As hard working business leaders, we’re all trying to find and maintain our edge - that secret sauce that keeps us on top of our game. The trouble is, this can ebb and flow over time as our natural motivation and energy levels adjust themselves, or react to outside stimulus. When you’ve worked so hard to set up a company, find your brand values, connect with an audience and take on the best employees, however, you can’t afford to let a bad day or two turn into a streak of lows. Keeping yourself at peak performances as an entrepreneur is just as important as any other company asset. So how do you keep the hustle alive after the initial struggle is over and business is up and running?
This is one that a surprising amount of business leaders struggle with. When you first started out, you were unlikely to have had employees right away. You had to get used to doing everything yourself, from pitching to new clients to chasing up those overdue invoices, and everything in between. You get used to having things done in exactly the way you like them. When your company expands, however, you end up having to assign more tasks to other people. And that means letting them do the job you hired them for. If you take on too much and your work-life balance starts to spill over, then your focus tends to be too split to stay on top of things, so practice letting go within reasonable parameters.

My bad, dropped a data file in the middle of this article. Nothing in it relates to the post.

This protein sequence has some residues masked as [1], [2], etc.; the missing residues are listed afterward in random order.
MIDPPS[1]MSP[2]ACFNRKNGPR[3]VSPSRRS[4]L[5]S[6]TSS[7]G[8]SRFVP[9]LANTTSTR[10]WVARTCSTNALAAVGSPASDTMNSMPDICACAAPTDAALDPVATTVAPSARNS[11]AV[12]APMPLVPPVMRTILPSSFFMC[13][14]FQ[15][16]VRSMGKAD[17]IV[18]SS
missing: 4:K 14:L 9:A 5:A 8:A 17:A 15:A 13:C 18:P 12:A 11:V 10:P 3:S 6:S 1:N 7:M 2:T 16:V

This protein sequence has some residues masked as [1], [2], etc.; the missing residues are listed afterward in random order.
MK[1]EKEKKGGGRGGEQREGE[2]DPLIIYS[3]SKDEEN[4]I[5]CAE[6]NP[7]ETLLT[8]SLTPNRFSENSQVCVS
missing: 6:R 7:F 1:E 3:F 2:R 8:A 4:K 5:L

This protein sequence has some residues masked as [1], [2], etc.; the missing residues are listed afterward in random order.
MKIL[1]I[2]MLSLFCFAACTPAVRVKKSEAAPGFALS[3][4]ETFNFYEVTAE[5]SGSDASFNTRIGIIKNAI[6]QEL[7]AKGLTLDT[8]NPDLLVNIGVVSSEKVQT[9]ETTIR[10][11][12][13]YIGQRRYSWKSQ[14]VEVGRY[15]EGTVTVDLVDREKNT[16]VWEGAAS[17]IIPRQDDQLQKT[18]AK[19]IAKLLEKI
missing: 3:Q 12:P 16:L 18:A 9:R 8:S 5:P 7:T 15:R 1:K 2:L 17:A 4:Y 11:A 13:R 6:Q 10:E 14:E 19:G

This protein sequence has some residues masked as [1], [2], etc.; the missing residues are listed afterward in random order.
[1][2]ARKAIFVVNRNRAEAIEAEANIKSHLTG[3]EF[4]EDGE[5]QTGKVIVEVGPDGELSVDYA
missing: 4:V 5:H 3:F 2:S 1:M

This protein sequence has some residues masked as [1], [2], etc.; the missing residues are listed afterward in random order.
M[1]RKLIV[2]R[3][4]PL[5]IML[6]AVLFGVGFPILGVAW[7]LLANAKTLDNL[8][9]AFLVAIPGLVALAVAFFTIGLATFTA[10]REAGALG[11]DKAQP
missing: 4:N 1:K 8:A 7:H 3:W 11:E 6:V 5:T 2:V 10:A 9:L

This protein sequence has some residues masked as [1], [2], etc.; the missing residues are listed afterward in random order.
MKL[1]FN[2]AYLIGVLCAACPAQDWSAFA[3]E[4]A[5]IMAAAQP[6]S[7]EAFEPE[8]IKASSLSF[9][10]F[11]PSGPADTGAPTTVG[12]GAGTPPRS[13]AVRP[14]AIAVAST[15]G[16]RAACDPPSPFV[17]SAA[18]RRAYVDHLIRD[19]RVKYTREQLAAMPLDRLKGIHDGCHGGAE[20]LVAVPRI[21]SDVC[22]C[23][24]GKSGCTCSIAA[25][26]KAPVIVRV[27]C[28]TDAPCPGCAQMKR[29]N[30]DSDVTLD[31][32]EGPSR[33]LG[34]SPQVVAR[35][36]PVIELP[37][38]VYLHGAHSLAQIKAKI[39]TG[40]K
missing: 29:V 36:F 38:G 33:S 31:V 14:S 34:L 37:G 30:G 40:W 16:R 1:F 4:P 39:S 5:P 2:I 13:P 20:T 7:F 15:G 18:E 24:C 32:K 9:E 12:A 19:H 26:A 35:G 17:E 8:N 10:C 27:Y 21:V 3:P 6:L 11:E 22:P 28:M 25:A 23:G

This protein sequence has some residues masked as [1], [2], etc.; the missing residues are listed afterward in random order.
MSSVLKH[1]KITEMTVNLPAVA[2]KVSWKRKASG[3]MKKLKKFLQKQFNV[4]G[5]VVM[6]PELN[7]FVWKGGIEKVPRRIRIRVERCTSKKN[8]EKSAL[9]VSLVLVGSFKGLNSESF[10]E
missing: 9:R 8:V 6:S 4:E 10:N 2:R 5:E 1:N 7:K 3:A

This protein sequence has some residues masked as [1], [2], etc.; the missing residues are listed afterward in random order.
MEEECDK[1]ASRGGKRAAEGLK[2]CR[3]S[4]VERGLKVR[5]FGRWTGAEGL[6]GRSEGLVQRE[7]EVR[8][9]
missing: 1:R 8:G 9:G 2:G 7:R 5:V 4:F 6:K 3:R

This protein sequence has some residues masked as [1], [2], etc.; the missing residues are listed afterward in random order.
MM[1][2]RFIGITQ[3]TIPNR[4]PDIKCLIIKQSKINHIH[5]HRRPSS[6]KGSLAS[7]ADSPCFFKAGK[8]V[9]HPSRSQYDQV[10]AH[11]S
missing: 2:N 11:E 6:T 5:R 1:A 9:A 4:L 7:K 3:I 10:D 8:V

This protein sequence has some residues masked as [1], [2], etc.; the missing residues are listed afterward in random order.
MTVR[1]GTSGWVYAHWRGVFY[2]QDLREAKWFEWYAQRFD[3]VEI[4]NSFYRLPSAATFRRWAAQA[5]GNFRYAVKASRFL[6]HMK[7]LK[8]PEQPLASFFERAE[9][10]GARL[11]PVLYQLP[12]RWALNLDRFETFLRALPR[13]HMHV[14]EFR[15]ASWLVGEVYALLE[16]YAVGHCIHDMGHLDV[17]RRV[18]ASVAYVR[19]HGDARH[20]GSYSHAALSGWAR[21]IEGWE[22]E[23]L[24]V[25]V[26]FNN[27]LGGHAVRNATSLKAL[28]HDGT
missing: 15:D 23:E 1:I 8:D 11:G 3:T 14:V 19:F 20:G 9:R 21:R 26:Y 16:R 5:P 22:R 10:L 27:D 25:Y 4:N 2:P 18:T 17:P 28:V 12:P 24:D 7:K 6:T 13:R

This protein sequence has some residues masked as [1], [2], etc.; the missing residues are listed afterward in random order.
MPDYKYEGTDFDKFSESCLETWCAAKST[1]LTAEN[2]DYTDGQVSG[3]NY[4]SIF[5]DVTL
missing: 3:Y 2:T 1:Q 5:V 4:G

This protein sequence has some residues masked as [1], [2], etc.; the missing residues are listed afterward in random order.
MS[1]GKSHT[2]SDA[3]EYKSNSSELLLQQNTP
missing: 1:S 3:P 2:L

The world around is always changing - and so are the customer wants and attitudes and macroeconomic conditions which will affect how competitive your business is in a global marketplace. It's vital to keep your finger on the pulse with trends from both insider your sector and in the broader business community. Spend time reading blogs, checking relevant social media like industry commentators’ Twitter accounts or relevant LinkedIn groups, sign up for trade newsletters, and map out what conferences, trade shows and local networking events will most benefit you. That way you are much better placed to make accurate predictions on new trends and better anticipate the needs of your cousin.
If you neglect your mental and physical wellbeing, it can really affect your ability to stay on top of things at work. Your health is an asset that you need to accept is part of your edge at work. Make sure that you take care of the basics by staying hydrated, taking regular screen breaks, making sure that you get into the fresh air at lunchtime, and completing DSE ergonomic training to make sure your workstation is set up correctly. These things can make a huge difference to your health over time and stop you from suffering something like strain injuries or eyesight failure. Get into proactive management of your mental health too, by finding practices which support you, such as using a mindfulness app or scheduling in regular exercise. Get the balance right and your business becomes much more viable in the longer term.